By: Nick Gottlieb (Co-Founder & CEO of Mobozi)
Most startups begin with a clear idea of what they think their product and company mission will be, and often use that idea to name their company. When my co-founder and I started our company last year, we thought we would build a mobile video contest platform and our mission would be to make it easy for anyone to enter and win directly from their phone. We decided on the name ‘PrizeReel’ and chose a spiffy logo with a film reel and ribbon.
Five months later we had gone through two significant pivots and were now building a platform for handling photos and videos on the mobile web, and the name PrizeReel was significantly less clever. We had been considering rebranding for about a month when we were admitted into the Mozilla WebFWD Accelerator. It was at that point, in mid-February, that we finally decided to pull the trigger come up with a new name and brand.
We didn’t have a really clear idea of what kind of name we wanted, but we did know we wanted something with no inherent meaning (we were still unsure if we had made our final pivot or not) and an available .com domain name. We spent a lot of time searching available domains (namestation.com is an amazing tool for this) and a lot surveying with friends, family, and colleagues. We really liked several names with the prefix ‘mob’ as we at least knew we would be doing something in mobile, and wanted something that was relatively easy to spell. After 4 days of searching and deliberation we eventually settled on ‘Mobozi’.
Once we decided on the name we chose a color scheme, designed a logo (again with a lot of feedback from friends, colleagues, and customers), and went through the annoying process of changing all of our social network accounts.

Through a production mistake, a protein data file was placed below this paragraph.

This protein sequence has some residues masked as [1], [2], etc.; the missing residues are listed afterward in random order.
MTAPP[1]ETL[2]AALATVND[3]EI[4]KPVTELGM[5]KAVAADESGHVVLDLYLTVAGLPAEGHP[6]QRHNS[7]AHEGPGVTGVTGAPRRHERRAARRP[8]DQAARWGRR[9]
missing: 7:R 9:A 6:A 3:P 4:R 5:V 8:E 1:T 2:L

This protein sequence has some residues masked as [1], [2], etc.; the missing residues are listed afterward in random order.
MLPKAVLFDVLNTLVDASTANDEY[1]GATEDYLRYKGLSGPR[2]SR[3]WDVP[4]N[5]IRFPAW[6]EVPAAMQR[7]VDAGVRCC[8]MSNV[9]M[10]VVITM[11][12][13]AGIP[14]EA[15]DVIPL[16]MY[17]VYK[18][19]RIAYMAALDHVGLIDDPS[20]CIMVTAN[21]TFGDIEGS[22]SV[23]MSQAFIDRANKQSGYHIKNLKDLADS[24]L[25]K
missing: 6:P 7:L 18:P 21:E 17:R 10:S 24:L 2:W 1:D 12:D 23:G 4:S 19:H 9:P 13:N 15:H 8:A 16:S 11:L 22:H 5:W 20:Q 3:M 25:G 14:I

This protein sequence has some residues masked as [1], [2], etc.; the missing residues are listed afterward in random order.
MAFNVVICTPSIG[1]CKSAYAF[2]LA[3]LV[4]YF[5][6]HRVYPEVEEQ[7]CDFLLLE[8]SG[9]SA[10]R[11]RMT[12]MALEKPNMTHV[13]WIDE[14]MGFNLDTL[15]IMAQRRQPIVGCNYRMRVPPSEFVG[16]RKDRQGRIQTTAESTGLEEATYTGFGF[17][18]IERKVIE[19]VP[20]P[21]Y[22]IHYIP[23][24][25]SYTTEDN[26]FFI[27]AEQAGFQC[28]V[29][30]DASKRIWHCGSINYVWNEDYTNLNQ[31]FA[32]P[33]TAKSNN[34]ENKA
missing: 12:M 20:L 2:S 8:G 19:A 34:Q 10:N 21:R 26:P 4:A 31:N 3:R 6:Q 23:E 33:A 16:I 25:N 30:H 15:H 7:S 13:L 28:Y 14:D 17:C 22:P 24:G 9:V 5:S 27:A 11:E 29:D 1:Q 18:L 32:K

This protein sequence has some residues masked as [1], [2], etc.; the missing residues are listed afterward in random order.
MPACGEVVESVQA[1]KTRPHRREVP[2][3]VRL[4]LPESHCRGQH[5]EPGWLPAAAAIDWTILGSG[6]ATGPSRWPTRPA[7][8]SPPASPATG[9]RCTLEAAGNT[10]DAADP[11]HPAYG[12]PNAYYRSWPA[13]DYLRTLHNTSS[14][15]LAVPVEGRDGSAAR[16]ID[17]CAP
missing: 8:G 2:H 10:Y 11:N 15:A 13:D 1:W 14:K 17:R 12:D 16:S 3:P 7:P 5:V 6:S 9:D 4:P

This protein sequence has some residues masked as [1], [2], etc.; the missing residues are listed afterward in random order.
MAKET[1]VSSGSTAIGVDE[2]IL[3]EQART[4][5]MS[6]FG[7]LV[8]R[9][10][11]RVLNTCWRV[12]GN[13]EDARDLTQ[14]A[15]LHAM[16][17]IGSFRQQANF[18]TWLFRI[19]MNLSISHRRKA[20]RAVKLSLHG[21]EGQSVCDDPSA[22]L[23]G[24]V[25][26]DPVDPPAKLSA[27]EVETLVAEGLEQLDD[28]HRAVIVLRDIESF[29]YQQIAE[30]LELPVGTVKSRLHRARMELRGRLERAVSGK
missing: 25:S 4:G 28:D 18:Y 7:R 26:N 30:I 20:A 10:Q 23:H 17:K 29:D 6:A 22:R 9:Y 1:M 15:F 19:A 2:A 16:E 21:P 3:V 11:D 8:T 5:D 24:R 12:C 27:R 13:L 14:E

Branding is hard; there are large agencies that make tons of money doing nothing but helping huge corporations on their branding. For a small early stage startup, branding is REALLY hard. On the one hand your company name, logo, and possibly a tagline are the first impression of your company, but on the other hand you are still working out the finer points of what exactly your product is, who your customers are, and what your company’s mission is. My advice on branding for early stage startups is to keep your brand flexible and simple. Until you have really figured out your product/market fit and have a customer base don’t be afraid to experiment. Ask people their opinion, observe their initial reaction to different tag lines and logos. You will certainly iterate and improve your product hundreds of times in early stages of your company, don’t be afraid to do the same thing with your brand.
Nick is a developer, designer, and is passionate about products. When not working on Mobozi, he spends his time surfing, playing basketball, and traveling the world. Before founding Mobozi, he worked for a consulting firm in Japan and an interactive agency in Dallas.